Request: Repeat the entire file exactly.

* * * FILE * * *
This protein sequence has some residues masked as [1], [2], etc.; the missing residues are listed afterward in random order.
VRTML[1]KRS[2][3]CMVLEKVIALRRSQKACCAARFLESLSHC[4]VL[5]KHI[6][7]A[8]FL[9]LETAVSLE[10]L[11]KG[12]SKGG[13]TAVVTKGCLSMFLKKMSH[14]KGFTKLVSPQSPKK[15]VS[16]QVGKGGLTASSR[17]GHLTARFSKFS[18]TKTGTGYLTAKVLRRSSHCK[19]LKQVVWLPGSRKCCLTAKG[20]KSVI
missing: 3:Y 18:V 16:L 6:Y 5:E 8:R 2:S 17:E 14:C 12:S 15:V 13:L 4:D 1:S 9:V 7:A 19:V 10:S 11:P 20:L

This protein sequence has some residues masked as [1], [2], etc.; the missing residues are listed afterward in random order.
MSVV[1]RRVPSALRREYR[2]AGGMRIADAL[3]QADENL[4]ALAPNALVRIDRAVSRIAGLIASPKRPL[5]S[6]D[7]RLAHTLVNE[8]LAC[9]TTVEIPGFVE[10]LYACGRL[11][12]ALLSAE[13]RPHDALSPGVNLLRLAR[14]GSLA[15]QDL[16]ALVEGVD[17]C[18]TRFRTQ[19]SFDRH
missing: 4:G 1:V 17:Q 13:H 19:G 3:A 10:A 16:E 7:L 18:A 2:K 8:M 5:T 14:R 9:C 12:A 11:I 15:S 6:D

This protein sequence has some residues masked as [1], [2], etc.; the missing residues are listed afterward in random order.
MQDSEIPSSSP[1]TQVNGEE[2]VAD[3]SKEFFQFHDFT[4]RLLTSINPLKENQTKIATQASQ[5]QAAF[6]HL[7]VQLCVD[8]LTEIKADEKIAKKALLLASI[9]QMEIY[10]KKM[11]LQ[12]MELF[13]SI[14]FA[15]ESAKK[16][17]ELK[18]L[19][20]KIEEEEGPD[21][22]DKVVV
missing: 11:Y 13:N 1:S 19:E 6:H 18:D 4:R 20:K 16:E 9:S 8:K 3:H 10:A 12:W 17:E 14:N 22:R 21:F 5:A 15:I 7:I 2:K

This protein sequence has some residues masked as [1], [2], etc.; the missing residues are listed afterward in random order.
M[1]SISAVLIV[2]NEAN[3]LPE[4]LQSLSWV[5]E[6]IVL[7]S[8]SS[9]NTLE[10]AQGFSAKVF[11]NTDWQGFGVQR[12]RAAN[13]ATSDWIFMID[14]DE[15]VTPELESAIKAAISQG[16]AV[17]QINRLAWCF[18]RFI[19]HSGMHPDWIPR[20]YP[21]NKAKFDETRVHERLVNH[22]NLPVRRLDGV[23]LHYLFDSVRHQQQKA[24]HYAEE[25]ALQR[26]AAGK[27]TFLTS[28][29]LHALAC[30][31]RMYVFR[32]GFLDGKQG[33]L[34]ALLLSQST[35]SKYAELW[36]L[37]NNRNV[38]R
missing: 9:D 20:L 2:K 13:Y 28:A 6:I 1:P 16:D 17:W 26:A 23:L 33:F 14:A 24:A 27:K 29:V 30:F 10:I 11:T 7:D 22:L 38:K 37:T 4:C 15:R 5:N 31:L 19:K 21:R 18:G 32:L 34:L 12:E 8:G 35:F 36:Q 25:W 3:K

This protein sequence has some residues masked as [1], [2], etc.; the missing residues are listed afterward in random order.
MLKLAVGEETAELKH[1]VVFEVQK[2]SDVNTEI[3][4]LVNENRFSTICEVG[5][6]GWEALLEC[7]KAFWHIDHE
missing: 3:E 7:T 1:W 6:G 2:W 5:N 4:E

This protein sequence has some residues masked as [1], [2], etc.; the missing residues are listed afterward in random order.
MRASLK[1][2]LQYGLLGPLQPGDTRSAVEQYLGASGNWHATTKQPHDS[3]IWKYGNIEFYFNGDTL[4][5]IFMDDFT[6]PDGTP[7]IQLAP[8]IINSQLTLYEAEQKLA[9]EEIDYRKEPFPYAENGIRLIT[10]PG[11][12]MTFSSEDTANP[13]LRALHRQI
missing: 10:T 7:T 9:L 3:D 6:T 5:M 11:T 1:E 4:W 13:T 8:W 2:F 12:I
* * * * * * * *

This protein sequence has some residues masked as [1], [2], etc.; the missing residues are listed afterward in random order.
VRTML[1]KRS[2][3]CMVLEKVIALRRSQKACCAARFLESLSHC[4]VL[5]KHI[6][7]A[8]FL[9]LETAVSLE[10]L[11]KG[12]SKGG[13]TAVVTKGCLSMFLKKMSH[14]KGFTKLVSPQSPKK[15]VS[16]QVGKGGLTASSR[17]GHLTARFSKFS[18]TKTGTGYLTAKVLRRSSHCK[19]LKQVVWLPGSRKCCLTAKG[20]KSVI
missing: 3:Y 18:V 16:L 6:Y 5:E 8:R 2:S 17:E 14:C 12:S 15:V 13:L 4:D 1:S 9:V 7:A 19:V 10:S 11:P 20:L

This protein sequence has some residues masked as [1], [2], etc.; the missing residues are listed afterward in random order.
MSVV[1]RRVPSALRREYR[2]AGGMRIADAL[3]QADENL[4]ALAPNALVRIDRAVSRIAGLIASPKRPL[5]S[6]D[7]RLAHTLVNE[8]LAC[9]TTVEIPGFVE[10]LYACGRL[11][12]ALLSAE[13]RPHDALSPGVNLLRLAR[14]GSLA[15]QDL[16]ALVEGVD[17]C[18]TRFRTQ[19]SFDRH
missing: 4:G 1:V 17:Q 13:H 19:G 3:A 10:A 16:E 7:L 18:A 2:K 8:M 5:T 14:R 9:C 12:A 11:I 15:S 6:D

This protein sequence has some residues masked as [1], [2], etc.; the missing residues are listed afterward in random order.
MQDSEIPSSSP[1]TQVNGEE[2]VAD[3]SKEFFQFHDFT[4]RLLTSINPLKENQTKIATQASQ[5]QAAF[6]HL[7]VQLCVD[8]LTEIKADEKIAKKALLLASI[9]QMEIY[10]KKM[11]LQ[12]MELF[13]SI[14]FA[15]ESAKK[16][17]ELK[18]L[19][20]KIEEEEGPD[21][22]DKVVV
missing: 11:Y 13:N 1:S 19:E 6:H 18:D 4:R 20:K 16:E 9:S 8:K 3:H 10:A 12:W 17:E 14:N 22:R 21:F 5:A 15:I 7:I 2:K

This protein sequence has some residues masked as [1], [2], etc.; the missing residues are listed afterward in random order.
M[1]SISAVLIV[2]NEAN[3]LPE[4]LQSLSWV[5]E[6]IVL[7]S[8]SS[9]NTLE[10]AQGFSAKVF[11]NTDWQGFGVQR[12]RAAN[13]ATSDWIFMID[14]DE[15]VTPELESAIKAAISQG[16]AV[17]QINRLAWCF[18]RFI[19]HSGMHPDWIPR[20]YP[21]NKAKFDETRVHERLVNH[22]NLPVRRLDGV[23]LHYLFDSVRHQQQKA[24]HYAEE[25]ALQR[26]AAGK[27]TFLTS[28][29]LHALAC[30][31]RMYVFR[32]GFLDGKQG[33]L[34]ALLLSQST[35]SKYAELW[36]L[37]NNRNV[38]R
missing: 9:D 20:L 2:K 13:Y 28:A 6:I 1:P 16:D 17:W 26:A 23:L 33:F 14:A 24:A 27:K 29:V 30:F 10:I 11:T 7:D 22:L 38:K 37:T 4:C 15:R 5:N 31:L 19:K 21:R 18:G 32:L 34:L 12:E 8:G 35:F 36:Q 25:W 3:K

This protein sequence has some residues masked as [1], [2], etc.; the missing residues are listed afterward in random order.
MLKLAVGEETAELKH[1]VVFEVQK[2]SDVNTEI[3][4]LVNENRFSTICEVG[5][6]GWEALLEC[7]KAFWHIDHE
missing: 3:E 7:T 1:W 6:G 2:W 5:N 4:E

This protein sequence has some residues masked as [1], [2], etc.; the missing residues are listed afterward in random order.
MRASLK[1][2]LQYGLLGPLQPGDTRSAVEQYLGASGNWHATTKQPHDS[3]IWKYGNIEFYFNGDTL[4][5]IFMDDFT[6]PDGTP[7]IQLAP[8]IINSQLTLYEAEQKLA[9]EEIDYRKEPFPYAENGIRLIT[10]PG[11][12]MTFSSEDTANP[13]LRALHRQI
missing: 10:T 7:T 9:L 3:D 6:T 5:M 11:T 1:E 4:W 13:T 8:W 2:F 12:I